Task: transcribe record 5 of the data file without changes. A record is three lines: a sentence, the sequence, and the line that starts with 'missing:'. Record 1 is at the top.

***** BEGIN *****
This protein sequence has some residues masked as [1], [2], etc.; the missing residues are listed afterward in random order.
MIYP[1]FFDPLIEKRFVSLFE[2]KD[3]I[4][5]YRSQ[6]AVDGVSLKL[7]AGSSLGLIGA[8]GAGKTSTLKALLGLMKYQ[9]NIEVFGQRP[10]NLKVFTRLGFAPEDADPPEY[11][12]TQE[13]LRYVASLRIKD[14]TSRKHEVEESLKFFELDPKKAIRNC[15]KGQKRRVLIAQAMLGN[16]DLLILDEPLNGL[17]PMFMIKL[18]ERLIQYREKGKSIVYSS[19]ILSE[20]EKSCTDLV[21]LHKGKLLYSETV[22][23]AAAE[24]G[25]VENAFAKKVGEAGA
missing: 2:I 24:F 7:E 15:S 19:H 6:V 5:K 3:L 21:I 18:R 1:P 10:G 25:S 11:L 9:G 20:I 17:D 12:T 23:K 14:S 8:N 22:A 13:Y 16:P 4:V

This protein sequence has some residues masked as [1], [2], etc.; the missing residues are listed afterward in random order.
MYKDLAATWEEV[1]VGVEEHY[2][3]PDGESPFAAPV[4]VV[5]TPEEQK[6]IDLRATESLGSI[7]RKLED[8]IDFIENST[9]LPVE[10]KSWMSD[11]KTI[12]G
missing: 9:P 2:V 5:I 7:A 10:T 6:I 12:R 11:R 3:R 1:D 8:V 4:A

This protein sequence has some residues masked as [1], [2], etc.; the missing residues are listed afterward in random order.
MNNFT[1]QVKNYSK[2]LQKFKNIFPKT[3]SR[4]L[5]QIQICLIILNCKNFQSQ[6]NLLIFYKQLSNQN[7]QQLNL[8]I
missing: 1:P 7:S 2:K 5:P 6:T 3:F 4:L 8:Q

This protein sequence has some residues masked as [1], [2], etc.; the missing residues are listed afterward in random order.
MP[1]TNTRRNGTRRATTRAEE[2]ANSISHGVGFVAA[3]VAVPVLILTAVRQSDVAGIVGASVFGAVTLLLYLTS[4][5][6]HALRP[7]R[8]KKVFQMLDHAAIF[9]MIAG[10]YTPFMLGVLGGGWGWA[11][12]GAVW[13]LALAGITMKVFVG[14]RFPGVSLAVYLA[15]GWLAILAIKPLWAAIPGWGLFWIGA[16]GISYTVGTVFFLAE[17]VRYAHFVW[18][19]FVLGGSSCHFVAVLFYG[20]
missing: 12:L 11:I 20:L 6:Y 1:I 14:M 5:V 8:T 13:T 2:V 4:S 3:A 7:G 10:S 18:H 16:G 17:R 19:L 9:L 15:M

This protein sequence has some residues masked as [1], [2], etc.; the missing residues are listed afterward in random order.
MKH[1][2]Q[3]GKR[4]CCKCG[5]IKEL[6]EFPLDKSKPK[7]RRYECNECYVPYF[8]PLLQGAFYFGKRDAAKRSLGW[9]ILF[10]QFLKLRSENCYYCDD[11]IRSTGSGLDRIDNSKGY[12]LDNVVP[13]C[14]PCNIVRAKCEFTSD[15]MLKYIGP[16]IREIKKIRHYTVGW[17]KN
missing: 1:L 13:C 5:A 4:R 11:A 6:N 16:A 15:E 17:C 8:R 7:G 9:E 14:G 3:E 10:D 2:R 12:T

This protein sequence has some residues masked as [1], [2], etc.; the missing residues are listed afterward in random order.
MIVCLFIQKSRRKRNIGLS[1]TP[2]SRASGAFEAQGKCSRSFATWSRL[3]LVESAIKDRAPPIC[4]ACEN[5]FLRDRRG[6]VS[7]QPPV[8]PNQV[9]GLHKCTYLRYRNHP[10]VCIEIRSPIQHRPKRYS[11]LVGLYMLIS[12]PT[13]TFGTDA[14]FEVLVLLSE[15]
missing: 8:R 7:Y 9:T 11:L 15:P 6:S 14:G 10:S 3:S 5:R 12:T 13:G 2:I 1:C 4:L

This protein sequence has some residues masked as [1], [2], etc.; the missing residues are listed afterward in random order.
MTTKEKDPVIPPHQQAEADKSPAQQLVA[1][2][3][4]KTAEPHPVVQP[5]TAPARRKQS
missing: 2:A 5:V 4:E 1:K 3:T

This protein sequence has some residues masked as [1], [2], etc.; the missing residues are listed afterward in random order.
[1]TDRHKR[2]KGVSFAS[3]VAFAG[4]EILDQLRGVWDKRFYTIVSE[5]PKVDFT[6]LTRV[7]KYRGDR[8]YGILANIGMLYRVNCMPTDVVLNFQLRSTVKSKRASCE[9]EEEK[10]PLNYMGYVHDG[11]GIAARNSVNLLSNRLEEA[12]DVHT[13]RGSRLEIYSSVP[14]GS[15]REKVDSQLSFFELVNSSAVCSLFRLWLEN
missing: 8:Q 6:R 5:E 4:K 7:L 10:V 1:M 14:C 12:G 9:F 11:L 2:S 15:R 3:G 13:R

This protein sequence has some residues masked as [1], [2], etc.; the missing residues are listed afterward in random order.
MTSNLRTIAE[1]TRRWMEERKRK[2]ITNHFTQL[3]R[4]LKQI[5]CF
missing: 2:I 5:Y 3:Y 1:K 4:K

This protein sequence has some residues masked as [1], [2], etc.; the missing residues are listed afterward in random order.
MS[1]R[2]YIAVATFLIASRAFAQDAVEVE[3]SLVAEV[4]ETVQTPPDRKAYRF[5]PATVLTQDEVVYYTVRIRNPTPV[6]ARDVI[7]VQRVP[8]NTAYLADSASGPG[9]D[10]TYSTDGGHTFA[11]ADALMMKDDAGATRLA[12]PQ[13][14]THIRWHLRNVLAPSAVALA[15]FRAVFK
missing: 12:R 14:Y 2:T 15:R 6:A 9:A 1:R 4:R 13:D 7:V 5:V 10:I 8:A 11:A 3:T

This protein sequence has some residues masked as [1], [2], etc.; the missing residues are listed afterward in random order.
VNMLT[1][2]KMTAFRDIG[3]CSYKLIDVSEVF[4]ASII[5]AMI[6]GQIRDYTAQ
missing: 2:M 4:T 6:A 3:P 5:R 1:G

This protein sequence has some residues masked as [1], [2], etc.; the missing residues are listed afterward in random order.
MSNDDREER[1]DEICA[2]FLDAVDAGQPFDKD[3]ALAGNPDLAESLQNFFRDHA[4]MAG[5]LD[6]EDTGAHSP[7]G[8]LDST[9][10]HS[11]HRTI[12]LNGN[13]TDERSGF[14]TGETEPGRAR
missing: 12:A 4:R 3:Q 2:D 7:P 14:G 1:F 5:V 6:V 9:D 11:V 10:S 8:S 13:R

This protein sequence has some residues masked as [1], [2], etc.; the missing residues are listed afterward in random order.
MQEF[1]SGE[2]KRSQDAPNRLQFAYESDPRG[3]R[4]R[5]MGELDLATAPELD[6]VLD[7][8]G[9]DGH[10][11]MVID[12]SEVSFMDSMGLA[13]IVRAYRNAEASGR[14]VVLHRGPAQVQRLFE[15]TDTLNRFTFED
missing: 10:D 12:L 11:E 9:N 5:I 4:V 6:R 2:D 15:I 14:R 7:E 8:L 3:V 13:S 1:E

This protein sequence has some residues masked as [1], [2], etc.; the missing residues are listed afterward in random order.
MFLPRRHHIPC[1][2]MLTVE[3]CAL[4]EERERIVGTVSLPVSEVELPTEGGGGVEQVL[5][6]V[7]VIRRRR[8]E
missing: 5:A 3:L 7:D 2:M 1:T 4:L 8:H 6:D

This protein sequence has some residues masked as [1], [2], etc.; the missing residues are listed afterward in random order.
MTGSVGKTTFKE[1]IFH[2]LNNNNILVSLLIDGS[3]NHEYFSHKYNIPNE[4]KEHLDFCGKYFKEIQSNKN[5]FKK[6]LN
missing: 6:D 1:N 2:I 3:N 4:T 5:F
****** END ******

This protein sequence has some residues masked as [1], [2], etc.; the missing residues are listed afterward in random order.
MKH[1][2]Q[3]GKR[4]CCKCG[5]IKEL[6]EFPLDKSKPK[7]RRYECNECYVPYF[8]PLLQGAFYFGKRDAAKRSLGW[9]ILF[10]QFLKLRSENCYYCDD[11]IRSTGSGLDRIDNSKGY[12]LDNVVP[13]C[14]PCNIVRAKCEFTSD[15]MLKYIGP[16]IREIKKIRHYTVGW[17]KN
missing: 1:L 13:C 5:A 4:R 11:A 6:N 16:A 15:E 17:C 8:R 7:G 9:E 14:G 3:E 10:D 2:R 12:T